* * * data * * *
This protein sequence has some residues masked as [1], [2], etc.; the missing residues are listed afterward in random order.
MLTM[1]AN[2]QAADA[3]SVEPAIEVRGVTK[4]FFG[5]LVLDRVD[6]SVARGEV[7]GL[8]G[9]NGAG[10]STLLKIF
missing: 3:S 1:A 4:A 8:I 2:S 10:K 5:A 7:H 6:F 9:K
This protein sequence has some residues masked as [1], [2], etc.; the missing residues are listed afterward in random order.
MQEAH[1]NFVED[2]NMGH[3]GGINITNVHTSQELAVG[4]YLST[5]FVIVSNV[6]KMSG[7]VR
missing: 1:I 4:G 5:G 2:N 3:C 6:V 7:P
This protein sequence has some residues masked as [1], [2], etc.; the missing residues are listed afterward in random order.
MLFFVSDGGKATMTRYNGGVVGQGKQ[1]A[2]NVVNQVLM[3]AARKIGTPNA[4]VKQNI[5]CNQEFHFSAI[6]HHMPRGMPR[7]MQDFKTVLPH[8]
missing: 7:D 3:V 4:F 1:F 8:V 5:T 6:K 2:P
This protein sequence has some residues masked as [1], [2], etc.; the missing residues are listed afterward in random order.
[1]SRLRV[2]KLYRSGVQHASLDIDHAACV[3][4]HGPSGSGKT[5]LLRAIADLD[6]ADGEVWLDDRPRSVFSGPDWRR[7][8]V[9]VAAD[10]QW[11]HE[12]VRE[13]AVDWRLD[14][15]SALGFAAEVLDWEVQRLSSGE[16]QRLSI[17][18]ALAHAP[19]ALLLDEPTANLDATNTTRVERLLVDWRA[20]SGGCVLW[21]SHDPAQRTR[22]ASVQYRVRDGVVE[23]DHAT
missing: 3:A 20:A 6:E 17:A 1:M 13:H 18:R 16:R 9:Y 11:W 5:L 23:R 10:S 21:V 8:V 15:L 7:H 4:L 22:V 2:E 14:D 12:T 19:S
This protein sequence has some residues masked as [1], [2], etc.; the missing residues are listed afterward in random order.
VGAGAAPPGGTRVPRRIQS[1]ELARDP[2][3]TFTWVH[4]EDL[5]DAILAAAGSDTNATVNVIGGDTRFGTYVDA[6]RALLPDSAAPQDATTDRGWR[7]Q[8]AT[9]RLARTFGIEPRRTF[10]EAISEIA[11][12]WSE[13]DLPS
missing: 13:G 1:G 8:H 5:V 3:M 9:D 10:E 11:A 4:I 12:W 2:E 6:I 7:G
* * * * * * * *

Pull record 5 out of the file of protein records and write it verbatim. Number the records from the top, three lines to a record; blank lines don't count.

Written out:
This protein sequence has some residues masked as [1], [2], etc.; the missing residues are listed afterward in random order.
VGAGAAPPGGTRVPRRIQS[1]ELARDP[2][3]TFTWVH[4]EDL[5]DAILAAAGSDTNATVNVIGGDTRFGTYVDA[6]RALLPDSAAPQDATTDRGWR[7]Q[8]AT[9]RLARTFGIEPRRTF[10]EAISEIA[11][12]WSE[13]DLPS
missing: 13:G 1:G 8:H 5:V 3:M 9:D 10:E 11:A 4:I 12:W 2:E 6:I 7:G